Hours after a fatal car wreck involving four Sam Houston State students on campus in December, SHSU’s police department incorrectly identified one of the deceased students in the midst of the tragedy.
SHSU officials are admitting fault to misidentifying Roberto Rodriguez Guerra as one of the three students who died in the accident. After eight hours of confusion about the identity of the victims, the university released the names of those who were killed, but SHSU student Guerra, 21, whose name was included in the press release, was alive and well.
According to University Police Chief Kevin Morris, UPD misidentified Guerra as the third victim.
“We made a mistake,” Morris said.
Morris said a piece of stolen property belonging to Guerra contributed to the confusion.
“We use several different characteristics, you know, could be driver’s licenses, ID’s, whatever may be in the individual’s pockets,” Morris said. “Going on what one of the individuals had in his pockets, it appeared that his name was who we identified him as. As we went through that process, we felt fairly confident of it. When the two investigators were going through it, they felt confident, and so we released the names to our public relations who then released them to the media.”
That stolen property was an iPod found on the victim’s person, according to Guerra, a junior political science major. He said he kept on it a copy of his class schedule and Sam ID.
“They got my name from the iPod,” Guerra said, including that he thought an iPod doesn’t come close to an official ID.
Communications director Julia May was in charge of making the victims’ names public.
“We were given the names, and whenever we had our statement prepared, then we released the names,” May said. “Almost immediately we were contacted by UPD that there was a possibility that the third name we released was inaccurate.”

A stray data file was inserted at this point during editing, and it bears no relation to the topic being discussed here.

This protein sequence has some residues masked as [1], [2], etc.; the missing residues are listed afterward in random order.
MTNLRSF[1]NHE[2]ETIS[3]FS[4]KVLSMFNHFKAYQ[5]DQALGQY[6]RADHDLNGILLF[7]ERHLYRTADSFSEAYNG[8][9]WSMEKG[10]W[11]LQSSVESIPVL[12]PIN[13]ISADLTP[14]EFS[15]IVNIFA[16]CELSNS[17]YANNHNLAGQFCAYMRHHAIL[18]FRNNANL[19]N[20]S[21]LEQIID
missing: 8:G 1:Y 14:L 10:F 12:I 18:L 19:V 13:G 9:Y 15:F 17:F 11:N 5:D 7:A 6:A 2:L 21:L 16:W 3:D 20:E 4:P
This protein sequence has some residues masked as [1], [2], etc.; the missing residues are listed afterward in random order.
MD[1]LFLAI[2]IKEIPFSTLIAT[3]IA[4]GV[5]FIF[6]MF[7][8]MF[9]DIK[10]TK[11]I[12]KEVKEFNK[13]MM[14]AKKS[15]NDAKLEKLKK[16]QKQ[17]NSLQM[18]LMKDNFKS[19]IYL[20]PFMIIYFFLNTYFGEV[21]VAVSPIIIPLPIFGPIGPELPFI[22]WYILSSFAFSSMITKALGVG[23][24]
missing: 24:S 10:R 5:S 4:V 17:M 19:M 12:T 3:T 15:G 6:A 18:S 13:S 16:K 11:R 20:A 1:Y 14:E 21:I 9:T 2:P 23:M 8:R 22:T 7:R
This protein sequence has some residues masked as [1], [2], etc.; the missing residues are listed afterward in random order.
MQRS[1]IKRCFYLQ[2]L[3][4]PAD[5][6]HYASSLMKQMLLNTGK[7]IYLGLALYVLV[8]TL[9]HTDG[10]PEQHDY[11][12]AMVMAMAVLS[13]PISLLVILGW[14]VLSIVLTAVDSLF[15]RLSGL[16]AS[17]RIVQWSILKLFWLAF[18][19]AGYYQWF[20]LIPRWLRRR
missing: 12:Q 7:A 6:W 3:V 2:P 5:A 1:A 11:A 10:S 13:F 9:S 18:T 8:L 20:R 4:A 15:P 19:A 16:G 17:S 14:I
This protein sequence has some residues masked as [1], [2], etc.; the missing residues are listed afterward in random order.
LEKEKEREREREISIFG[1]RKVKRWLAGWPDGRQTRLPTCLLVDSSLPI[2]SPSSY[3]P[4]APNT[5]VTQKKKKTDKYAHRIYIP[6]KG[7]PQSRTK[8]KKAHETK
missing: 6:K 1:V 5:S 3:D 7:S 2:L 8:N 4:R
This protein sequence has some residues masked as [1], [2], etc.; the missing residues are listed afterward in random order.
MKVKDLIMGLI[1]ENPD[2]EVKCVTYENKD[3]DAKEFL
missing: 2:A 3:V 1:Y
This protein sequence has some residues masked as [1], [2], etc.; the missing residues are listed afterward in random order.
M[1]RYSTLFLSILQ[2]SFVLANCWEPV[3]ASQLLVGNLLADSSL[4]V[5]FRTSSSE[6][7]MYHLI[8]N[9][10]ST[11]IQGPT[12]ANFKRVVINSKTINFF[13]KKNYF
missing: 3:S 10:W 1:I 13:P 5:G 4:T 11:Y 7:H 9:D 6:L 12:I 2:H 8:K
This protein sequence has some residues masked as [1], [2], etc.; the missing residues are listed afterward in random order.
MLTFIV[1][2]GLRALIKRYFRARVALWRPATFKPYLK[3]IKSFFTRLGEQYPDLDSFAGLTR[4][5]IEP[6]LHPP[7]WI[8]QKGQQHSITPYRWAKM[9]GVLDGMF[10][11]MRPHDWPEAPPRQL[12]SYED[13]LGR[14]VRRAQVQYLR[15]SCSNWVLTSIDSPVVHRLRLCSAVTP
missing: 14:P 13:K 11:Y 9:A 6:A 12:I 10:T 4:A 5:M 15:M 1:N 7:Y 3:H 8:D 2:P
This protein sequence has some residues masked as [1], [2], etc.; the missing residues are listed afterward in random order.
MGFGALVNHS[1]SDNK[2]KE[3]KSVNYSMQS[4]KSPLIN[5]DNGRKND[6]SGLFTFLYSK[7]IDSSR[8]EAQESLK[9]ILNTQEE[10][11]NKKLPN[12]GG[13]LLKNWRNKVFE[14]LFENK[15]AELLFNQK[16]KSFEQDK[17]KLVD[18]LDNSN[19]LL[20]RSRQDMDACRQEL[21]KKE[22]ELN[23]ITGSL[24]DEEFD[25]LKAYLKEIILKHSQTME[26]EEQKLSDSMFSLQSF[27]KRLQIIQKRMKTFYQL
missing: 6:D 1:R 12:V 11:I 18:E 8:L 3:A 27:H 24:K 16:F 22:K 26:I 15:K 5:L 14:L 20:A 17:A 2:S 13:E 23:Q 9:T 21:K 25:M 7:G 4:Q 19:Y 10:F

The media received a second press released redacting Guerra’s name with a third release later revealed that Alfanso Mata, 20, was the third victim.
Guerra said his parents were notified of his alleged death and accepted their son’s fate at face value.
“That was the main inconvenience for me, that my parents were notified about it,” Guerra said.
Guerra’s parents didn’t attempt to contact him because of their confidence in the police’s word, according to Guerra. After he was incorrectly reported dead, he said his phone was flooded with texts and calls from concerned friends.
“I just didn’t know what to believe,” Guerra said. “The first thing I did, I went for my wallet and looked for my IDs. I looked through my phone, everything. My first reaction was to assume everybody was alive, because I knew I was alive and I had all my IDs. All of them.”
Minutes after the initial press release by the university, The Houstonian posted the names on Facebook and Twitter. Multiple commenters immediately refuted the reports that Guerra had died.
One commenter, Ricardo Rodriguez, suggested checking sources again, because he was certain it was a mistake.
“Roberto Rodriguez was not in the car at the time,” Rodriguez posted. “It’s somebody else.”
“He is our friend, and he is well and alive,” Cristina Isabel said. “It put his family and friends through grave stress.”
UPD is currently reevaluating their process by which victims are identified in situations such as this, according to Morris.
An investigation into the fatal car crash is still ongoing by UPD. The Houstonian will continue to cover the investigation as more information unfolds.